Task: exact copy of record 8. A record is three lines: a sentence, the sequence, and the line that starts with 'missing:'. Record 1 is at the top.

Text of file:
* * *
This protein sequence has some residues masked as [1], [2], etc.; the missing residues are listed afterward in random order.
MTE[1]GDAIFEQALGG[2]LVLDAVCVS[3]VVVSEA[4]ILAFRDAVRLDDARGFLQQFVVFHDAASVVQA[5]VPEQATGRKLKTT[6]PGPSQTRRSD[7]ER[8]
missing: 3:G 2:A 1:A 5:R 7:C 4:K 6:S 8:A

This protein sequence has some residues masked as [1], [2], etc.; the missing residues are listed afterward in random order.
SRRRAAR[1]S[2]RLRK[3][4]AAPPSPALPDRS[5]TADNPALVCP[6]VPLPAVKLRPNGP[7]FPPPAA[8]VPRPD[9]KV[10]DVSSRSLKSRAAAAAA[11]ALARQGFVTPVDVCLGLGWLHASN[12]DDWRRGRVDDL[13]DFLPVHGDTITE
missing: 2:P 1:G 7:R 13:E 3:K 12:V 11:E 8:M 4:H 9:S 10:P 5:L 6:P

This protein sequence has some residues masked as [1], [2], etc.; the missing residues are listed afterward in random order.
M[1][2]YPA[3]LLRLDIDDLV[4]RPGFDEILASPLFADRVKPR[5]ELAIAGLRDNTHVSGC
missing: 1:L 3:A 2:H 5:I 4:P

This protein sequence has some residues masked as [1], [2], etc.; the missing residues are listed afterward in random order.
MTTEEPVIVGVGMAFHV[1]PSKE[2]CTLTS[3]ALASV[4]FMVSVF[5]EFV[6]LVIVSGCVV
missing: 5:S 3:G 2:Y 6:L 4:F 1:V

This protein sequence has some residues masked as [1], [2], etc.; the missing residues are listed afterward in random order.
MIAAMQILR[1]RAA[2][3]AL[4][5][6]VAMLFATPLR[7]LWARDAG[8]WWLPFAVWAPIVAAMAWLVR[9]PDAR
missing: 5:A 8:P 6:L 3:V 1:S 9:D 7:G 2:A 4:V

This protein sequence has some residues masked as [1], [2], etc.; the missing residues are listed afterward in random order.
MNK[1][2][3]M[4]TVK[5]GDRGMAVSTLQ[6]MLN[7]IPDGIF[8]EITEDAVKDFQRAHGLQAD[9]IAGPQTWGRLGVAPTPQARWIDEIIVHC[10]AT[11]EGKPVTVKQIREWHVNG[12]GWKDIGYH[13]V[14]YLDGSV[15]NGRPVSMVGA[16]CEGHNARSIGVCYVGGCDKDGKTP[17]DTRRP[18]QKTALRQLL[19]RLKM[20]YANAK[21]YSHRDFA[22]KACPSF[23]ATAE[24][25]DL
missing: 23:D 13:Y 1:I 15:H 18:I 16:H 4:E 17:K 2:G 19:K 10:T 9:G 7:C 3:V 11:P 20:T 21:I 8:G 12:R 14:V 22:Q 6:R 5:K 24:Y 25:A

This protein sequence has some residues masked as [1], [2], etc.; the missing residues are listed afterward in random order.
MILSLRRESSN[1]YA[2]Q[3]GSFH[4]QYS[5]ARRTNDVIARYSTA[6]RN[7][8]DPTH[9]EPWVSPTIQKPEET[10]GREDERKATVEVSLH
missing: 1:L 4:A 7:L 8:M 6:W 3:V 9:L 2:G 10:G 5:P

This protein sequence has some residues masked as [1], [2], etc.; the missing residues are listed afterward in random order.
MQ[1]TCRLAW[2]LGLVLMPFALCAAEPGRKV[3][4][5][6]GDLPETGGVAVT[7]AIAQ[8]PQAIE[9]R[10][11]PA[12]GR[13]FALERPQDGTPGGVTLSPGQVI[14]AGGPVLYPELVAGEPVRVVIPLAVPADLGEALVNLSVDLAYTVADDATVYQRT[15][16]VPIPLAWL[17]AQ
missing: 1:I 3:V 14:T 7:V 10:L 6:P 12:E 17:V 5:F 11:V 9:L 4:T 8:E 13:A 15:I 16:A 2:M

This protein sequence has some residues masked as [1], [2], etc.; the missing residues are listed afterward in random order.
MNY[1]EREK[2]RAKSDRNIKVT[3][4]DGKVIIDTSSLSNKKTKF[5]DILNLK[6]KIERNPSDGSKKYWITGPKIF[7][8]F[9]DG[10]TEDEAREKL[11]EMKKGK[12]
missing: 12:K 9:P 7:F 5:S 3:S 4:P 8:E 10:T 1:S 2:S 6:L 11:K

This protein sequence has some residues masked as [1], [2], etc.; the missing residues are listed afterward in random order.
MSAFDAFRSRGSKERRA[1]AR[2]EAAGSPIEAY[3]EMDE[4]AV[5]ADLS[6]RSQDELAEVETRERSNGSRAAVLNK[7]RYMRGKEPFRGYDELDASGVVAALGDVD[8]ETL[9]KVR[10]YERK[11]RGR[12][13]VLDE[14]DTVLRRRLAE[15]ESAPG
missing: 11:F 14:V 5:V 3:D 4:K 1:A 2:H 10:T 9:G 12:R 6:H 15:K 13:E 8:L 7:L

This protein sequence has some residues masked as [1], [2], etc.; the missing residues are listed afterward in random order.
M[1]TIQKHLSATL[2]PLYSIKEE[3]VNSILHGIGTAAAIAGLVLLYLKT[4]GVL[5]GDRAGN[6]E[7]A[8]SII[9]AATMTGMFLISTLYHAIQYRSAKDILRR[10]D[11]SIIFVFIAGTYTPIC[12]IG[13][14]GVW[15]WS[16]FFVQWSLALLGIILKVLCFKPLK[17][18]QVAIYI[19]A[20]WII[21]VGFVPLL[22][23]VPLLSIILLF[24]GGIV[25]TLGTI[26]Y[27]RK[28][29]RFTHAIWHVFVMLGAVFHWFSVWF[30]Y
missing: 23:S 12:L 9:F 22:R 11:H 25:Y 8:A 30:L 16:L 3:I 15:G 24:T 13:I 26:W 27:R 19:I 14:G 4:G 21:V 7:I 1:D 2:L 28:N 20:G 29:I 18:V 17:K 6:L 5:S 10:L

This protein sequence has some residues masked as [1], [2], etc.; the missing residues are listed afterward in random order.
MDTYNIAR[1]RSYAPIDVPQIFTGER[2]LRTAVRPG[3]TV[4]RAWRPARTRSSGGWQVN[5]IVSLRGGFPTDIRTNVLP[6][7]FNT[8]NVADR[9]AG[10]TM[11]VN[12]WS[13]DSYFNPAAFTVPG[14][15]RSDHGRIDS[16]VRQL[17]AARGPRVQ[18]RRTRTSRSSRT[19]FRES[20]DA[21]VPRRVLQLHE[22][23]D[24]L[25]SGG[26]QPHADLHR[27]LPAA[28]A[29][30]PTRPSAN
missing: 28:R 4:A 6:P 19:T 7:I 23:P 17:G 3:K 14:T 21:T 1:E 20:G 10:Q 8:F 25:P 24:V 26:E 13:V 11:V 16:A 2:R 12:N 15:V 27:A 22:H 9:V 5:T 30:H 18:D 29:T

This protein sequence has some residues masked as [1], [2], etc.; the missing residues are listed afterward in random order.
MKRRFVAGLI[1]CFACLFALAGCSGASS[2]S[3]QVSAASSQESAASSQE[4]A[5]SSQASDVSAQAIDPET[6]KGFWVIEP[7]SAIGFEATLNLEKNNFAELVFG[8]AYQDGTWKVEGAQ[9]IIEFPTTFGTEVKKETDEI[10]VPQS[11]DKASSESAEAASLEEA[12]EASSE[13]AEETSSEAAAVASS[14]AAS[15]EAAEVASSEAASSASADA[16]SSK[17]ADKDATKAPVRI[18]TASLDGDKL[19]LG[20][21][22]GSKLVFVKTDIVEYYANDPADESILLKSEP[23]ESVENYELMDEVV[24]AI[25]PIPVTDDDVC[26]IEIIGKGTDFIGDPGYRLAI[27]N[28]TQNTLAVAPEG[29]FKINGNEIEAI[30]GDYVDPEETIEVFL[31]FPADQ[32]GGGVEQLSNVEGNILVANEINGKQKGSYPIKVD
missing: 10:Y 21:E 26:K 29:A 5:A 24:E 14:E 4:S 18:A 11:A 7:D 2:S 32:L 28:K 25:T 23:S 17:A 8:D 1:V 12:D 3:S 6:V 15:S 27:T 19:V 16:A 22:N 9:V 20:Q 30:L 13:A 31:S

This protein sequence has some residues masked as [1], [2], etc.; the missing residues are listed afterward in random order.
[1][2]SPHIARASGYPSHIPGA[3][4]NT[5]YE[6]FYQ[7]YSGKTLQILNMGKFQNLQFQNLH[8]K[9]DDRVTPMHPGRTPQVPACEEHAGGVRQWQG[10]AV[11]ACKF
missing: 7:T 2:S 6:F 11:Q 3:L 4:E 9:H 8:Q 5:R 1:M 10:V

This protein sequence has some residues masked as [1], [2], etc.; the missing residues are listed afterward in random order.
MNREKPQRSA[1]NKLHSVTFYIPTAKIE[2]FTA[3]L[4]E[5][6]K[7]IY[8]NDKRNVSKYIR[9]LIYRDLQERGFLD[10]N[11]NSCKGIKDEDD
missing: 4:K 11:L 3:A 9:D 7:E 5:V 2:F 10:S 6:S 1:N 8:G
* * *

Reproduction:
This protein sequence has some residues masked as [1], [2], etc.; the missing residues are listed afterward in random order.
MQ[1]TCRLAW[2]LGLVLMPFALCAAEPGRKV[3][4][5][6]GDLPETGGVAVT[7]AIAQ[8]PQAIE[9]R[10][11]PA[12]GR[13]FALERPQDGTPGGVTLSPGQVI[14]AGGPVLYPELVAGEPVRVVIPLAVPADLGEALVNLSVDLAYTVADDATVYQRT[15][16]VPIPLAWL[17]AQ
missing: 1:I 3:V 14:T 7:V 10:L 6:P 12:E 17:V 5:F 11:V 9:L 4:T 8:E 13:A 15:I 16:A 2:M